First, the group can eliminate delays from security checking (and that’s not just the overhead of the semi-annual audit) but all of the delays that happen when security comes into the picture just before go-live and stops the release due to security concerns. By incorporating security testing into the dev process, those unexpected delays will become a legacy of an inefficient past.
Second, this process tends to “cut the fat” from the security organization, allowing it to focus on value-added work, not just repetitive risk reduction. This value is similar to the value that automated testing delivered to functional testing. The integrated security work becomes woven into the automated testing process.
Third, and most importantly, this work detects and prevents security defects from escaping to production. That eliminates fire drills, theft, fraud, misuse and abuse of your software by bad actors. And it’s all possible with existing resources, while reducing the cost and reliance on outside pen-testing firms to validate the security of the release.
WHERE TO START
Given that functional test automation tools walk the core workflows of the application, with expected results along the way, there is a natural synergy with Dynamic Application Security Testing. With the right tool in place, the security scans will “just run” automatically along the defined functional workflow. That doesn’t have to stop with security testing; similar principles can apply to accessibility testing. That means a programmer that makes a UI change that introduces an accessibility or a security issue can be notified before the software is merged into the master branch. There is no check-later, no fire drill when an external vendor finds four or five security risks the week before the big go-live. This also changes the economics of security testing, as it is suddenly cost-efficient on every build, allowing companies to release much more frequently with less risk.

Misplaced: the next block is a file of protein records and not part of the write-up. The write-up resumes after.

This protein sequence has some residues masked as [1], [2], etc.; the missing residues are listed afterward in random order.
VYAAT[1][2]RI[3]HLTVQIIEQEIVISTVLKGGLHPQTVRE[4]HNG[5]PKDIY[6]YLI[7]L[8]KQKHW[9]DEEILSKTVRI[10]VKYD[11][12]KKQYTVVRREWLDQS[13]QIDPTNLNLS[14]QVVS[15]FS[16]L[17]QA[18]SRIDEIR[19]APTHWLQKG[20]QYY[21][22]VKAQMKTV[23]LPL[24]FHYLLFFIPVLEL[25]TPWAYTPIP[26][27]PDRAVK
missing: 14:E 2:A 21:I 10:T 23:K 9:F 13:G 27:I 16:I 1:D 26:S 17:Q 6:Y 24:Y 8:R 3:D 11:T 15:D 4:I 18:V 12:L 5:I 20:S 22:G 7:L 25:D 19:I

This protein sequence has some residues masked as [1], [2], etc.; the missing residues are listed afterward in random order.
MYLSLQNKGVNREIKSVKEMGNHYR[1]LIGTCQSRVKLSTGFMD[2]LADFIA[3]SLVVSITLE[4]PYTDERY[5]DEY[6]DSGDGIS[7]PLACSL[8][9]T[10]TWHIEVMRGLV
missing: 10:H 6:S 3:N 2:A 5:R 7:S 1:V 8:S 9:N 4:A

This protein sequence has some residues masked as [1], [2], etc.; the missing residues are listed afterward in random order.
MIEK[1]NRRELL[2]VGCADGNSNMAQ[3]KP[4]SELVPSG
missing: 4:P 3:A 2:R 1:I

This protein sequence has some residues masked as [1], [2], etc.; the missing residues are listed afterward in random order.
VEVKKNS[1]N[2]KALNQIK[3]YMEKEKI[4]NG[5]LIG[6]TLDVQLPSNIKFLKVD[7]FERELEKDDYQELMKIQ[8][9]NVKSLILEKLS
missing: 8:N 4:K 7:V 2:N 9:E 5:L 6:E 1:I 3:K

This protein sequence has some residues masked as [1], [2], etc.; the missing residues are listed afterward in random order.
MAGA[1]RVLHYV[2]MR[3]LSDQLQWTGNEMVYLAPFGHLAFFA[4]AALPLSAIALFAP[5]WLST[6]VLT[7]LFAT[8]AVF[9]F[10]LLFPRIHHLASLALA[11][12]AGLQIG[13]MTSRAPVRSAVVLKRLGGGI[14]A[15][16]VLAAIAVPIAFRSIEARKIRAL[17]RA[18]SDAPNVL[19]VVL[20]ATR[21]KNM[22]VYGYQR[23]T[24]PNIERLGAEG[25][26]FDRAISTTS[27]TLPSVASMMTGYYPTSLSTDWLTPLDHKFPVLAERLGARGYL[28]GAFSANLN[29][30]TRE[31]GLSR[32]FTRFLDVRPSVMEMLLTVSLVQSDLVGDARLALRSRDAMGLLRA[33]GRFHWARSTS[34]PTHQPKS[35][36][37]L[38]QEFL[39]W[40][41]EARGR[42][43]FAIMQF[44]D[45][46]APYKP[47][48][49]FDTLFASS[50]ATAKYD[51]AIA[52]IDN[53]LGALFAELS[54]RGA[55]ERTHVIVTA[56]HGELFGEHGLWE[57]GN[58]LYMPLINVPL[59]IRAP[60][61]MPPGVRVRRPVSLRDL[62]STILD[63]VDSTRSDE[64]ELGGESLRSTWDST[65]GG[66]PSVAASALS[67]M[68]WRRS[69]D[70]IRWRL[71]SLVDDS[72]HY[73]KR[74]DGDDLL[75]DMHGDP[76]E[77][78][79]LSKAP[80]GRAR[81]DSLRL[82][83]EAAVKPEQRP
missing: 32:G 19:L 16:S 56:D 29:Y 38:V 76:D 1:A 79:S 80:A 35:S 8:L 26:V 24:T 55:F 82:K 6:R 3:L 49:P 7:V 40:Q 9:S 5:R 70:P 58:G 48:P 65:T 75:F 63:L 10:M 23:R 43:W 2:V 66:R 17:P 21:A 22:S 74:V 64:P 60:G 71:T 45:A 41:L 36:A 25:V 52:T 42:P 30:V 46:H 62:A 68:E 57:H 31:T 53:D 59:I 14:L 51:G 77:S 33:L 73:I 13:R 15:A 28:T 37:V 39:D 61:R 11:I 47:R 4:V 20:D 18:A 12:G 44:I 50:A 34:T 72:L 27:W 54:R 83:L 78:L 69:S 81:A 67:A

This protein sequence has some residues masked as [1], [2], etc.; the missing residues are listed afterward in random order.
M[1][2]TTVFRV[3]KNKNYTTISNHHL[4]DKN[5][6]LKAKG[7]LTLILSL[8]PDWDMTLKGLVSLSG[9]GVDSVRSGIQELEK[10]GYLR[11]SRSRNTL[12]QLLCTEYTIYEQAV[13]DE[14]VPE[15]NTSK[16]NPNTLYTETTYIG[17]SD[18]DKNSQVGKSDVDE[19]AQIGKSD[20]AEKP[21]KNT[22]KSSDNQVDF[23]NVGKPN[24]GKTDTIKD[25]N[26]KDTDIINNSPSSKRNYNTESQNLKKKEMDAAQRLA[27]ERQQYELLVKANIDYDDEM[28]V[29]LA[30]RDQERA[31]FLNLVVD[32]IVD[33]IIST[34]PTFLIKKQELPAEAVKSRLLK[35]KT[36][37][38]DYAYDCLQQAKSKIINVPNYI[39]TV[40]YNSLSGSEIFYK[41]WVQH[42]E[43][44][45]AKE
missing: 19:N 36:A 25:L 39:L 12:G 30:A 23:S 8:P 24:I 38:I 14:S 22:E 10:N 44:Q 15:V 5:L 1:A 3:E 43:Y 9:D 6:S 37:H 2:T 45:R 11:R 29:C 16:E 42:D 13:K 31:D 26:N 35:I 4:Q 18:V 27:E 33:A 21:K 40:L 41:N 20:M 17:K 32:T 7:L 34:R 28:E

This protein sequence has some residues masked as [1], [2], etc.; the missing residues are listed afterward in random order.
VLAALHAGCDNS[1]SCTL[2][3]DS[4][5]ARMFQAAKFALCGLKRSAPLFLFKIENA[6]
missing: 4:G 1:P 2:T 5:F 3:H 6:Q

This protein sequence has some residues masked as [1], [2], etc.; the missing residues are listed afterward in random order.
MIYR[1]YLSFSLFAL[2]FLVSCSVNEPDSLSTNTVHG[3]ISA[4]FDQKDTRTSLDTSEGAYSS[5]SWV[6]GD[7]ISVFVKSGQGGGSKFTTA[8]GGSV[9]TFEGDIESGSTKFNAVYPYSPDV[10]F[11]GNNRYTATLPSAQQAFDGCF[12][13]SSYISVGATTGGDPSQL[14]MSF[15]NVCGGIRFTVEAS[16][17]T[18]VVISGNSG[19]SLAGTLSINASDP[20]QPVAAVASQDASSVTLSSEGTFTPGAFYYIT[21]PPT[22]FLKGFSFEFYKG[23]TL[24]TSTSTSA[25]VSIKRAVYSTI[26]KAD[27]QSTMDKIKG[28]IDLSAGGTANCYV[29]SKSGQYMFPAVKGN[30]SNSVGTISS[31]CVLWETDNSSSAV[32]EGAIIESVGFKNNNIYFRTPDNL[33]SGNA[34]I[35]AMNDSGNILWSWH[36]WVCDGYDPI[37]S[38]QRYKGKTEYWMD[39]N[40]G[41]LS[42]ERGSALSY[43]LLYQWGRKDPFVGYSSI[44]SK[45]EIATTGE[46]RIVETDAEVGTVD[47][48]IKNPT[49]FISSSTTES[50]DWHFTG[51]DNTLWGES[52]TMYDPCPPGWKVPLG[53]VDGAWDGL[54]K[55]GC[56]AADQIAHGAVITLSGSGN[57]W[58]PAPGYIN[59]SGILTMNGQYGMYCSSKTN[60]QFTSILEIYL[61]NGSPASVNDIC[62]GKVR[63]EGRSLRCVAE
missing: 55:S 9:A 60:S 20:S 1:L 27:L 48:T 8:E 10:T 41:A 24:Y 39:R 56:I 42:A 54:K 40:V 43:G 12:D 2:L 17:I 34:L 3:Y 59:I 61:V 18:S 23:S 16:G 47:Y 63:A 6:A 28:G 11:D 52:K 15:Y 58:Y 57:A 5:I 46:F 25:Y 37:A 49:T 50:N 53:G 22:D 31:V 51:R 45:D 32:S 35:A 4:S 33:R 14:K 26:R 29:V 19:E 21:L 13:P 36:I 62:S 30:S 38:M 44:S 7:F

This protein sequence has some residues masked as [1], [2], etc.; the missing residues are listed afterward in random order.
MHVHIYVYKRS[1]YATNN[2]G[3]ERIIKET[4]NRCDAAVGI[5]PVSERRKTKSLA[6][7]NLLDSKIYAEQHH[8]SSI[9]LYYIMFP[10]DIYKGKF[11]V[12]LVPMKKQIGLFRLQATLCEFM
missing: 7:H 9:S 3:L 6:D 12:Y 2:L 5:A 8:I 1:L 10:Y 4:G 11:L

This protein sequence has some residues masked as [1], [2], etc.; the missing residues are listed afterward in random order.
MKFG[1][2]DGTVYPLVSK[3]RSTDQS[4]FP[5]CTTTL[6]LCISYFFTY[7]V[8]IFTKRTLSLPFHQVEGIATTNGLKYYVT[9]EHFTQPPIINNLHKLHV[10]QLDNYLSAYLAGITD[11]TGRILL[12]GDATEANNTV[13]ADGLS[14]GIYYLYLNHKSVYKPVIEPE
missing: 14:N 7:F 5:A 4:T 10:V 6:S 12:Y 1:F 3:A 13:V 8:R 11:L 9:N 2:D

Where to start depends on the size and scope of the firm and the test automation tooling already in place. Cutting-edge vendors are making integrated functional, security, and accessibility testing plug and play. Since the solutions embed the know-how to identify security and accessibility concerns, nearly any tester can leverage the capabilities to create exception and risk reports. It’s even better with the latest wave of codeless test automation tooling that enables non-technical testers and business users to create and run sophisticated automated tests. You’ll still want to consult with your security experts to help mitigate any identified threats, but the job of detecting them becomes a lot easier.
About twenty years ago, the Integrated Development Environment started to provide programmers with all they needed, including version control, the build, and even the ability to run unit tests. Today the same may be happening for risk, with functional test automation tools offering results that include penetration and accessibility, and Continuous Integration tools providing the rest. As a testing specialist, and a bit of a mentor to me, often says “security is asking for a seat at the design table instead of being a heavy hand that comes later, slowing down the process.”
Yesterday, DevSecOps was a buzzword, a slogan, a goal. Today it is possible to run fully automated checks of security, accessibility, and features on every change. The generated “build” package will include an audit trail strong enough for Payment Card Industry (PCI) security standards, Financial Technology, and even HIPPA. These technologies exist and are being used by companies right now, today.